libraries). For example, the ACM Digital
Library provides a beautiful searchable index (and retrievable
repository, but that is beyond our scope) of nearly all of the
publications of ACM. If you use this domain, then there are a lot of
available resources for you to use. The ACM Computing
Classification System provides a convenient hierarchial meta-index
that you can use to organize your class hierarchy etc. If you are
interested in a smaller domain, then the DBLP
Bibliography Site provides a searchable facility for publications
related to the database and programming communities. At the end of the
day, you could identify papers written by a particular person at a
particular place or ones in a narrowly defined area.
- Research Literature, the Dark Side, aka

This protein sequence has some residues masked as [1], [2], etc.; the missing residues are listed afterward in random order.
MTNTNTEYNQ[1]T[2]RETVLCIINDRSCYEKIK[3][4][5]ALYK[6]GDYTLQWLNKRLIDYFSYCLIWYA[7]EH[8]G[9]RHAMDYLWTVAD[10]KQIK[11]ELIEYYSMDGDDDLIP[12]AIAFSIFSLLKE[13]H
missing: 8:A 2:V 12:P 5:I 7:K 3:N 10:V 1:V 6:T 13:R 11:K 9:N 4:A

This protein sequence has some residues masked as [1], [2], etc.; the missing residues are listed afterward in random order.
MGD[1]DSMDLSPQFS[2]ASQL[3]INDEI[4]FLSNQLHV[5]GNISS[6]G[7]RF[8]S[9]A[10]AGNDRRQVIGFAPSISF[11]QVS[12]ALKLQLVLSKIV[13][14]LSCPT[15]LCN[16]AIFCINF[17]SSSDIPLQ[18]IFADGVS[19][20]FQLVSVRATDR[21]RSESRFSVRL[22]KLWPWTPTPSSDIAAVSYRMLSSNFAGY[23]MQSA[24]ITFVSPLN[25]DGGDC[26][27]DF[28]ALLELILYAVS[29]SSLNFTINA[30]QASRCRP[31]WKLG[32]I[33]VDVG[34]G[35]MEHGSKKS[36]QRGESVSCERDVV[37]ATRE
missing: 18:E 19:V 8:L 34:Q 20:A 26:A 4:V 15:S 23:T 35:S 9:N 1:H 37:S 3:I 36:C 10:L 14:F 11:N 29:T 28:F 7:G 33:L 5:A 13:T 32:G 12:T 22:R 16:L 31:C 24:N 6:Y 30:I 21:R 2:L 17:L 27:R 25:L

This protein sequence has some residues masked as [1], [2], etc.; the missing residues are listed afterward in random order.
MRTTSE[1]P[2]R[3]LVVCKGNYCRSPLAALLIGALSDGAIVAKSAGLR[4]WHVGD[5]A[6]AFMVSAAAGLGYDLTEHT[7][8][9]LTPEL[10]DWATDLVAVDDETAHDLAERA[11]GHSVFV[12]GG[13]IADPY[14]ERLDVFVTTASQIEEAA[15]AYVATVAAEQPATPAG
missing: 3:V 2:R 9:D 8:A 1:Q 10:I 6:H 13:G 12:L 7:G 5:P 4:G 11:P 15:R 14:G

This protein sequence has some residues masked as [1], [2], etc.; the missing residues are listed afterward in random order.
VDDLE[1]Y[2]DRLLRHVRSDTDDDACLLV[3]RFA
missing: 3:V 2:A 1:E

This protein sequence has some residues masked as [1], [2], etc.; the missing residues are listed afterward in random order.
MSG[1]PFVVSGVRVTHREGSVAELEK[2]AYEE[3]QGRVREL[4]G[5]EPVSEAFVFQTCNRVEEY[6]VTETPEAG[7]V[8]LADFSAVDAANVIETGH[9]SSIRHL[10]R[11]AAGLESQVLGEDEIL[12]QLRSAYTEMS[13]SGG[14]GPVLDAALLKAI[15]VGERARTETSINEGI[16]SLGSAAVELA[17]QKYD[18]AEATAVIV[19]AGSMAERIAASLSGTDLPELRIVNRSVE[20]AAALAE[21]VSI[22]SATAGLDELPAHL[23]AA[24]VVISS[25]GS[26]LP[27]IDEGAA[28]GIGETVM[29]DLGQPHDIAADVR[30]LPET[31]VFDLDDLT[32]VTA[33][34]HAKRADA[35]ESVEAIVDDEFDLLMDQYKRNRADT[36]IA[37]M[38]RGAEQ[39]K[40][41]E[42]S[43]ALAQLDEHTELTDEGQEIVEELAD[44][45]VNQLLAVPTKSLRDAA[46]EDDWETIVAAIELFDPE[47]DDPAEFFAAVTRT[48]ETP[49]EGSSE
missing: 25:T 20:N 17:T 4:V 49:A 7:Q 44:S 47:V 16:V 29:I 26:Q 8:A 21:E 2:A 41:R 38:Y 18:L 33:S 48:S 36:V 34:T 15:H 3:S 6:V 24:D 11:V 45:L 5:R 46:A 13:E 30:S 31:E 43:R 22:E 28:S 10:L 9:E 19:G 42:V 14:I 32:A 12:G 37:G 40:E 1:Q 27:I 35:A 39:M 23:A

Retraction Watch: This domain
involves modeling retracted scientific publications -- the mistakes,
misunderstandings, and occasional outright fraud that can occur in any
competitive publication field. The Retraction Watch web site gathers
information on cases where a scientific publication was declared "unpublished"
and documents why the publishers retracted the paper.
The Retraction Watch
web site once received a generous grant to help them create a database
of scientific paper retractions. You could try to design that database.
Or you could find another web site that gathers up socially useful information
and try designing a database for their worthy cause. Possibilities include
a database of adoptable stray animals, of endangered animal sightings in the
wild, of homeless shelter locations, of food banks for humans, of locations of
weeds in the wild that are food sources for endangered creatures
(like Monarch butterflies), of museums that store old computers, ...
- Municipal Data: A number of different cities and counties,
like Santa Clara County,
Los Angeles County, and
Sonoma County, are
putting municipal data on-line for anyone to access. Data on business,
education, health, the environment, transportation... all the information